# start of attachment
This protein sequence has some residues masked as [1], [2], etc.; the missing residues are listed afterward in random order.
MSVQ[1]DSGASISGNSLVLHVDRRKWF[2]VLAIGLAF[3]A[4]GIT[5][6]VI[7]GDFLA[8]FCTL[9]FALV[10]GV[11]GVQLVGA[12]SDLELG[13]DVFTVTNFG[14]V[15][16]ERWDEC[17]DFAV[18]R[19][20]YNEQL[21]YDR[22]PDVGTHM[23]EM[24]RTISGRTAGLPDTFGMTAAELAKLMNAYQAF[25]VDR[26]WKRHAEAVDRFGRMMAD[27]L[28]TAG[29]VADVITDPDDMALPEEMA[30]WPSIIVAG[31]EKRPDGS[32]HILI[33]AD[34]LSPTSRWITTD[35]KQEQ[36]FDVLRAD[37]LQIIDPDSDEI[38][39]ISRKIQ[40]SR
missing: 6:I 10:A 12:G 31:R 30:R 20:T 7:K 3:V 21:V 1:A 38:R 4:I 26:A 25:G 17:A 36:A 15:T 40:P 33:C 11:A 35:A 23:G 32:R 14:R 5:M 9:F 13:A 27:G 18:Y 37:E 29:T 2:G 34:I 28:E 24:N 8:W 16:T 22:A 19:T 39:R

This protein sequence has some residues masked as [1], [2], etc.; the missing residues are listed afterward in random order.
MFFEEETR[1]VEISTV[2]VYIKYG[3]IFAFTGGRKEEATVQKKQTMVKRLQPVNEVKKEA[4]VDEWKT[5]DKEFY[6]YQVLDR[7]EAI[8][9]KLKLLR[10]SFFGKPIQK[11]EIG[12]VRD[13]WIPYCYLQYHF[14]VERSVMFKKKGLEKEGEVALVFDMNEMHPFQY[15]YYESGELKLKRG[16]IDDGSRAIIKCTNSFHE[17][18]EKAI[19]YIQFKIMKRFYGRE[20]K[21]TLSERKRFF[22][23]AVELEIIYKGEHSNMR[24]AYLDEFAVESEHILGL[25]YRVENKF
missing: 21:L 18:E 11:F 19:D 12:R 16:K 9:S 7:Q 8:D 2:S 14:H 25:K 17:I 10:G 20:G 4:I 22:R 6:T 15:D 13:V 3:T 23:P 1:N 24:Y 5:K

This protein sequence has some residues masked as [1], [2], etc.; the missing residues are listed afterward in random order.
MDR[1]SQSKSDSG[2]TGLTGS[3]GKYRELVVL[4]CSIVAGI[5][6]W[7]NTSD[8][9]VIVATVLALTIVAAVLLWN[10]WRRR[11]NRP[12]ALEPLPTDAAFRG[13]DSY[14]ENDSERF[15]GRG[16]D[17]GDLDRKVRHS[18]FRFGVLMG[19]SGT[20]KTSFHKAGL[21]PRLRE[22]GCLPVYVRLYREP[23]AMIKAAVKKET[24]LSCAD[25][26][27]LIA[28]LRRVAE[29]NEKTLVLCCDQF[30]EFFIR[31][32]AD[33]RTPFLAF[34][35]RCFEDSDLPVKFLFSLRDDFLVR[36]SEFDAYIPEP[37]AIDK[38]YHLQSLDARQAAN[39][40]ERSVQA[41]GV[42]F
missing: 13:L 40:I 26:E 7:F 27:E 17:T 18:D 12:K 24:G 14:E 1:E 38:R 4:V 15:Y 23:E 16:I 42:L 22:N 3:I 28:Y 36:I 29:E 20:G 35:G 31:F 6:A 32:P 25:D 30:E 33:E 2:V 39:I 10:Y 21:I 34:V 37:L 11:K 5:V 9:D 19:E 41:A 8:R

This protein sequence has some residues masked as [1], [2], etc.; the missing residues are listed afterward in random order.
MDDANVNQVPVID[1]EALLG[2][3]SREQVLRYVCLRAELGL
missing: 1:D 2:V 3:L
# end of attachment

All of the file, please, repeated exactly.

This protein sequence has some residues masked as [1], [2], etc.; the missing residues are listed afterward in random order.
MSVQ[1]DSGASISGNSLVLHVDRRKWF[2]VLAIGLAF[3]A[4]GIT[5][6]VI[7]GDFLA[8]FCTL[9]FALV[10]GV[11]GVQLVGA[12]SDLELG[13]DVFTVTNFG[14]V[15][16]ERWDEC[17]DFAV[18]R[19][20]YNEQL[21]YDR[22]PDVGTHM[23]EM[24]RTISGRTAGLPDTFGMTAAELAKLMNAYQAF[25]VDR[26]WKRHAEAVDRFGRMMAD[27]L[28]TAG[29]VADVITDPDDMALPEEMA[30]WPSIIVAG[31]EKRPDGS[32]HILI[33]AD[34]LSPTSRWITTD[35]KQEQ[36]FDVLRAD[37]LQIIDPDSDEI[38][39]ISRKIQ[40]SR
missing: 6:I 10:A 12:G 31:R 30:R 20:T 7:K 3:V 21:V 1:A 38:R 4:I 26:A 25:G 17:A 36:A 15:T 40:P 33:C 11:A 35:A 23:G 32:R 14:R 5:M 9:F 13:A 27:G 18:Y 37:E 29:T 2:G 34:I 28:E 24:N 8:W 16:T 22:A 19:T 39:R

This protein sequence has some residues masked as [1], [2], etc.; the missing residues are listed afterward in random order.
MFFEEETR[1]VEISTV[2]VYIKYG[3]IFAFTGGRKEEATVQKKQTMVKRLQPVNEVKKEA[4]VDEWKT[5]DKEFY[6]YQVLDR[7]EAI[8][9]KLKLLR[10]SFFGKPIQK[11]EIG[12]VRD[13]WIPYCYLQYHF[14]VERSVMFKKKGLEKEGEVALVFDMNEMHPFQY[15]YYESGELKLKRG[16]IDDGSRAIIKCTNSFHE[17][18]EKAI[19]YIQFKIMKRFYGRE[20]K[21]TLSERKRFF[22][23]AVELEIIYKGEHSNMR[24]AYLDEFAVESEHILGL[25]YRVENKF
missing: 21:L 18:E 11:F 19:D 12:R 16:K 9:S 7:Q 8:D 2:S 14:H 25:K 17:I 10:G 20:G 4:I 22:R 6:T 15:D 13:V 3:T 23:P 1:N 24:Y 5:K

This protein sequence has some residues masked as [1], [2], etc.; the missing residues are listed afterward in random order.
MDR[1]SQSKSDSG[2]TGLTGS[3]GKYRELVVL[4]CSIVAGI[5][6]W[7]NTSD[8][9]VIVATVLALTIVAAVLLWN[10]WRRR[11]NRP[12]ALEPLPTDAAFRG[13]DSY[14]ENDSERF[15]GRG[16]D[17]GDLDRKVRHS[18]FRFGVLMG[19]SGT[20]KTSFHKAGL[21]PRLRE[22]GCLPVYVRLYREP[23]AMIKAAVKKET[24]LSCAD[25][26][27]LIA[28]LRRVAE[29]NEKTLVLCCDQF[30]EFFIR[31][32]AD[33]RTPFLAF[34][35]RCFEDSDLPVKFLFSLRDDFLVR[36]SEFDAYIPEP[37]AIDK[38]YHLQSLDARQAAN[39][40]ERSVQA[41]GV[42]F
missing: 13:L 40:I 26:E 7:F 27:E 17:T 18:D 12:K 24:G 14:E 1:E 38:R 4:V 15:Y 23:E 16:I 42:L 22:N 3:I 28:Y 36:I 29:E 20:G 35:G 31:F 6:A 32:P 25:D 30:E 33:E 2:V 39:I 10:Y 21:I 34:V 37:L 11:K 5:V 9:D 19:E 41:A 8:R

This protein sequence has some residues masked as [1], [2], etc.; the missing residues are listed afterward in random order.
MDDANVNQVPVID[1]EALLG[2][3]SREQVLRYVCLRAELGL
missing: 1:D 2:V 3:L